10 Questions with Mike Allen: More Ways to Get Your Message Out

Story appears in the 2013 Jan./Feb. issue of Capitol Ideas

Mike Allen, Politico’s chief political correspondent, believes state leaders can learn a lot from the 2012 elections. Although the 2013 Congress is likely to be even more polarized, he offers some hope for states still trying to rebuild after the Great Recession.

What did the 2012 election say about what is going in the American electorate?

“What we saw in the election results is people really pay attention to the candidates. We knew it was a 50-50 nation. If you were to look at a map of the results, either county-by-county or state-by-state, it would look very red. It would look like the country, as far as land mass, was Republican. If you were to look at the results, you’d think, ‘oh, this is kind of a blue country.’ In the swing states, President Obama did very well. They weren’t by the skin of his teeth.

“But what I look at is the split between how we vote for state officials and how we vote for House members and senators and governors and president, then it starts to look like a 50-50 nation again. Then we really see the fact that campaigns matter, candidates matter and people pay attention. We’re not like so many countries where huge blocks (of people) vote even in the age of technology. Elections are still very much retail, person-to-person exercise. We now (campaign and connect with voters) more efficiently with technology. And the campaign that is smarter with that has a huge advantage. But, this is still a retail business not a wholesale business.”

What is different about state-level politics and national politics that the electorate seems to behave a little differently?

“In state politics, we are more likely to have a personal connection with the person that we’re voting for and that makes a huge difference. Very often in state government at all levels, we are voting for someone that either we have a personal connection to or we know somebody who knows them, and we’re less dependent, perhaps, on a portrayal of them. We’re more likely to know what they’ve done, maybe what they’ve done for us and what they stand for. That’s why you see voters distinguishing among candidates. People vote for who they know and who they like and trust and who they think understands them.

“In the presidential campaign, we saw that that was a very powerful measure, over many presidential campaigns, actually. We’ve seen the idea of someone who understands people like me is a very powerful connection for a candidate and that’s going to be just as true, perhaps more true, in state government.”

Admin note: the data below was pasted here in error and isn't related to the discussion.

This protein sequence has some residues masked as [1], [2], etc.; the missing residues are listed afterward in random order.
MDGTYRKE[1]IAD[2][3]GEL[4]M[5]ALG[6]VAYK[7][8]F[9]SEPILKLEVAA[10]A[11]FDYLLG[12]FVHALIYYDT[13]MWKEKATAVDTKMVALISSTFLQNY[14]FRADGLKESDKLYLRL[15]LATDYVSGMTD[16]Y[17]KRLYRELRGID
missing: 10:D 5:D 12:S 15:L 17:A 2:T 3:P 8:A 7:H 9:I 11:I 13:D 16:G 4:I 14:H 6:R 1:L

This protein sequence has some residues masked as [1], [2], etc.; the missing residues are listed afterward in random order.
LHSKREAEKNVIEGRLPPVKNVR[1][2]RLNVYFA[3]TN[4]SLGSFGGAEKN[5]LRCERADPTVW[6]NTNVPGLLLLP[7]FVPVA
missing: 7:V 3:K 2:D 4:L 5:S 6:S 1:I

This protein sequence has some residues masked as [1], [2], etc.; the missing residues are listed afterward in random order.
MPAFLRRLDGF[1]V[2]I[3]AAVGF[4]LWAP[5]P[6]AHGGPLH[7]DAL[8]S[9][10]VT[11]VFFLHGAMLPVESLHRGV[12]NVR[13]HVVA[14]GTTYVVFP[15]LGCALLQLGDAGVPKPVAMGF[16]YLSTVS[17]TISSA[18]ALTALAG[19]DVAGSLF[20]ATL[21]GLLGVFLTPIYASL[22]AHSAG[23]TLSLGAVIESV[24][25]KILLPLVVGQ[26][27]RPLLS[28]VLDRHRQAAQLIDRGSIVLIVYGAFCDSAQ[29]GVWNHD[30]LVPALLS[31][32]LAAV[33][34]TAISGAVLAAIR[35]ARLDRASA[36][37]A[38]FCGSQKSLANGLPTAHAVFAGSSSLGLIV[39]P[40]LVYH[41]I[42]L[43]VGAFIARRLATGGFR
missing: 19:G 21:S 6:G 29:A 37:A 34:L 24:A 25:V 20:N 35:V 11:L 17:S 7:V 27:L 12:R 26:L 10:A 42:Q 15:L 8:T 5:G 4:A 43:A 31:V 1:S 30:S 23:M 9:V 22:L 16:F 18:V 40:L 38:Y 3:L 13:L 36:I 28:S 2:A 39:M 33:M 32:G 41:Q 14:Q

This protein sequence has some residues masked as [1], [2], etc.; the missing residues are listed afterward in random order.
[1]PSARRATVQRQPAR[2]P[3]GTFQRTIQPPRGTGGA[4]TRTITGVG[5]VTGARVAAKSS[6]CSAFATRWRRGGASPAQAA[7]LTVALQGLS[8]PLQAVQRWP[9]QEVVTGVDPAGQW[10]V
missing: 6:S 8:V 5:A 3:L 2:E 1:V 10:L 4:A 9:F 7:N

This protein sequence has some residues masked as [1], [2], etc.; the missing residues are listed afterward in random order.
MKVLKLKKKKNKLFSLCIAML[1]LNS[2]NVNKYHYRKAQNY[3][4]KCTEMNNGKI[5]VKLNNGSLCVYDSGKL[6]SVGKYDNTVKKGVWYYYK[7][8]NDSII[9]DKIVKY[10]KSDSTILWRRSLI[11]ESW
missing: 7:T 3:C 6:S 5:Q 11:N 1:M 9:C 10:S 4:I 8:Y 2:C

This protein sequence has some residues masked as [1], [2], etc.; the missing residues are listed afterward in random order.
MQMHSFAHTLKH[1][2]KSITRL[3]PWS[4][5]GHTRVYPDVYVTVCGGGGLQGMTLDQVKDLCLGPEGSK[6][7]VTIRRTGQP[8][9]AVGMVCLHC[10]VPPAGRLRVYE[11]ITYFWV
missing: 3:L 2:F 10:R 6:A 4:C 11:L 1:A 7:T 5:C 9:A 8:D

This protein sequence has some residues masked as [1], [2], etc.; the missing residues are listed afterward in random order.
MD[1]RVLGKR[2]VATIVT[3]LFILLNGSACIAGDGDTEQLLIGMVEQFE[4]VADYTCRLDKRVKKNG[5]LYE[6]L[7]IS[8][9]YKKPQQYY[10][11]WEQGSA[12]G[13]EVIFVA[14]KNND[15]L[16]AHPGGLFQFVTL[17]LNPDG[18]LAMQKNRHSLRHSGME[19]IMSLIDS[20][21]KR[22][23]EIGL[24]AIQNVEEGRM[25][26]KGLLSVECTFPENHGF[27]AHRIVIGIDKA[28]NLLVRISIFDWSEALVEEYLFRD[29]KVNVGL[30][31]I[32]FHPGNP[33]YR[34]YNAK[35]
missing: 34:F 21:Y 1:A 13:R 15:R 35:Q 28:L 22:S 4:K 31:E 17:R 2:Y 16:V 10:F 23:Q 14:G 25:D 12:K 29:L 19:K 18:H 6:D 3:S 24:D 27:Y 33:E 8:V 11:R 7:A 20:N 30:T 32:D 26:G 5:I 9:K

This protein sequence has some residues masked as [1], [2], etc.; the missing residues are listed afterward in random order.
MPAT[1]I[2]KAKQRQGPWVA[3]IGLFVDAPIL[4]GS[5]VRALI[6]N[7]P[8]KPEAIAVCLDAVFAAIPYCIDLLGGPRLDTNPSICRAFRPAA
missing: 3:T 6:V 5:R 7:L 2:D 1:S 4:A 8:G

You mentioned the technology in the election. What did social media do in this election?

“The success of social media in this election is very encouraging because it shows that individual voters can participate, do have a voice and, perhaps more importantly, have a real window into what’s happening. If you want to, you can follow a campaign, whether it’s for statewide office or for a state legislator or for House or Senate, you can follow any campaign almost minute by minute through social media.

“State officials tell me that they can’t give their constituents too much information. The people really want specifics. Constituents really love a link to a position paper or a bill. So we have a more informed electorate than we’ve ever had.”

Is social media playing a bigger role than traditional media or is it a combination of both?

“The distinction between traditional media and social media falls away every day because in social media, one particular tweeter can have as big a voice as the local paper if people are following it. On the other hand, the local paper or radio station or TV station also needs to be in social media conversation and so in addition to being a publisher, they’re also a tweeter. One clear phenomenon is that voters, constituents, users would rather follow people than institutions. So people would rather follow Maureen Dowd than The New York Times.“

"At Politico, we found that people like our Twitter feeds and subscribe to our Twitter feeds, but they also really embrace and engage with our specific reporters when they tweet. Just a little more personal touch and I think that that’s a reflection of an age when we may prefer what Yelp thinks about a restaurant, what our friends think about a restaurant, than what some fancy reviewer is going to say about it."

“The real challenge for traditional media, whether it’s a television station or a radio station or a newspaper or a political website, is that we don’t have any more automatic eyeballs. Back home in Orange County, Calif., we read the Los Angeles Times every morning because it was in our driveway. And we watched the CBS Evening News because that’s what our dad turned on. So that newspaper and that television station had our automatic eyeballs every day.